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JAN 06 - JAN 14, 2015

New Council Chairman Touma to Create Financial Oversight Panel

By Tony Farina

January 06, 2015

With the City of Niagara Falls facing severe budget challenges in the coming years, there is no better time than now for city leaders to work together to get the city's fiscal house in order before it comes tumbling down under the weight of growing structural deficits, dwindling reserves, declining property values, and gridlock fueled by the lack of trust on many issues between the mayor and the council.

Fighting over the tax cap, how to spend casino money, and how to deal with labor costs, the mayor and city lawmakers have basically been unable to find a way out of the growing crisis and the council even spurned the mayor's request for guidance and possibly financial help from the state through the governor's new Financial Restructuring Board.

But on Monday night, the Niagara Falls City Council may have taken a step that could help ease tension between Mayor Paul Dyster and city lawmakers by installing independent-minded Andy Touma as chairman in a unanimous vote, succeeding Charles Walker who was often aligned with Mayor Dyster. Walker joined Dyster ally Kristen Grandinetti and frequent mayoral critics Glenn Choolokian and Bob Anderson in supporting Touma as chairman for a one-year term. As he has been recently, Touma would be the critical third vote for any legislation before the council, but as chairman he will likely have a stronger voice in shaping that legislation with the administration as he works to build consensus.

"I am looking forward to the challenge and the opportunity to help our city move forward, and I am grateful for the support I have received from my fellow lawmakers," said Touma after Monday's vote. "I feel I am prepared for the position and I want to make sure my colleagues on the council are kept abreast of what's going on every step of the way as we begin our journey together."

Touma says one of the first things he will do is establish an oversight committee made up of experts in financial matters from the private sector who can make informed recommendations to the city and the council on how to deal with the many fiscal challenges ahead.

"It will be a group of about six or seven people, and they will work with [Controller] Maria Brown to gather and review the information they need to help us deal with the problems we are facing and make suggestions," said Touma. "It is not the state's Financial Restructuring Board (which Touma favored) but it is another option to take a look at our problems."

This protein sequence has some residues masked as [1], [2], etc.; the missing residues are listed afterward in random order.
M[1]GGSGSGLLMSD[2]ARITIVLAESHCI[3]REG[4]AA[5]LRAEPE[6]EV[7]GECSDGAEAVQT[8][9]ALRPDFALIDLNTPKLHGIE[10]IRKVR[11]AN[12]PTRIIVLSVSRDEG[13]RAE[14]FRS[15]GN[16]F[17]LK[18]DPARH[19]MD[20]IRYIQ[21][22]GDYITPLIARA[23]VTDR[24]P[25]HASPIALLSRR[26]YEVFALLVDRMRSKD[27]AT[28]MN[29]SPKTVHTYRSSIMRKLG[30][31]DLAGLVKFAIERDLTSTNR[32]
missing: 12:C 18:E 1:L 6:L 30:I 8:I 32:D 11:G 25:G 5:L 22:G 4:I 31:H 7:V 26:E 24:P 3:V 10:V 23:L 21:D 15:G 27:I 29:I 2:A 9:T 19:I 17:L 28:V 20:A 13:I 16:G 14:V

Touma says he hopes the new committee will be able to begin its work soon, probably within a month, and he pledged to keep his fellow lawmakers informed every step of the way on the review and discussions with the administration as the oversight process goes on.

"We need common ground, and we need the mayor to work with us," said Touma. "The mayor has to realize we [the council] have a voice, and he must respond in such a way that we know he is listening. The only way to make this happen is with common ground. He should hold us accountable and we should hold him accountable. But we need to find common ground over the next several years to get things done."

One of the biggest challenges the city faces in dealing with the growing financial crisis is the $60 million share of the budget committed to labor contracts, by far the largest piece of the spending plan.

"We have to open this up [labor costs] and take a look at the costs and discuss the need for both sides to make concessions to build for the future," said Touma. "There are tough decisions to be made and it will take some time but we must begin the task."

Touma was first elected to the council a year ago, succeeding long-time member Sam Fruscione who was seen as a casualty of the fight over the Hamister hotel project. While he was expected to form a new council majority with Walker and Grandinetti in lockstep with the mayor, Touma has shown a strong independent streak and has demonstrated a willingness to look at both side of an issue before making a decision, voting no on the mayor's request for $26,000 in taxpayer money to fund the Hard Rock's New Year's Guitar Drop. Eventually lawmakers, including Touma, approved $10,000 for the event.

Touma has a long history as a teacher and educator and holds two master's degrees in education from Niagara University. He currently serves as a teacher on special assignment at LaSalle Preparatory School. He is a former assistant principal at North Tonawanda Middle School and was dean of students from 2007 – 2011 at Gaskill Preparatory School.

Touma knows that in order for Niagara Falls to escape its current financial crisis, it will take more than future development projects that have yet to begin to deliver their benefits. It will take consensus building among leaders and serious discussion with all of the parties at the table, including labor, to ensure the city's future short of a state-imposed control board if it can't meet its obligations. That's almost the case in Lockport where the state comptroller is overseeing the city's financial operations after approving a loan program to keep the city from going under.

Andrew Touma was the top vote getter in the primary and general election among a robust field of council candidates last year.






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Publisher and Editor in Chief: Frank Parlato
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